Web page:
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The most amazing thing about Ted Kennedy‘s death: There are no commemorative newspapers for sale. The Boston Globe is running a special 12-page section today, but so far no Michael Jackson– or Obama-style tributes. This is a slap in the face to the American way of mourning, second stage of which involves opening your wallet and buying something that you’ll have no place for later. Seriously, what are you gonna do with a commemorative newspaper? A framed front page, sure, I can see that, but a whole newspaper—-where’s that gonna go? I’ll tell you: into a shopping bag, then eventually into the bottom of a box that your kids will someday empty after you die. They will glance at the newspaper, wonder what it is, then put it in the tube that shoots garbage out to space.
If you really want to remember Ted with your credit card number, you can donate money to this vaguely defined foundation. Though these might be going cheaper.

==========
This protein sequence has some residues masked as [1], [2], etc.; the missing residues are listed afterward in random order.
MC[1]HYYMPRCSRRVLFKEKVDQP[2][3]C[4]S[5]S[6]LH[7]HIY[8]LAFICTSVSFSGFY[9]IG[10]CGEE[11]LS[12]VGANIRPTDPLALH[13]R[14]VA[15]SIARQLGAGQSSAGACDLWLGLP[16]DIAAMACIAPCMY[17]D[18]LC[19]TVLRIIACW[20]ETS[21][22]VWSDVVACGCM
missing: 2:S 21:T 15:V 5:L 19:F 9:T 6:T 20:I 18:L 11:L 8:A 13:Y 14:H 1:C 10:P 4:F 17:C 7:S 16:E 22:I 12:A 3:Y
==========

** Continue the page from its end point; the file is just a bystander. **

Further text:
After the jump: convenience, tragic irony, more
Usually the quality of a Style section piece is in inverse proportion to its use of italics (Q.E.D.), but Hank Stuever‘s piece on Wawa and Sheetz is a minor miracle. Best line: “From behind the eyeholes in a giant goose costume, she says, ‘the world starts to look really different.'”
Dog belonging to Robin Starr, the head of Richmond’s SPCA, dies in her car. Two Augusts ago, Starr wrote an op-ed calling for a long sentence for Michael Vick. There are no easy parallels between Vick’s dogs’ deaths and hers, but I think we can all agree this is tragic irony.
Right now, teams of writers for late-night TV are struggling to craft the perfect lesbian-parents joke. I hope they nail it!
You know that sport where people stand on a surfboard and paddle down the Potomac? Are they at all worried about getting cut in two by the Dandy? Please advise!
Thank you, that is all for today.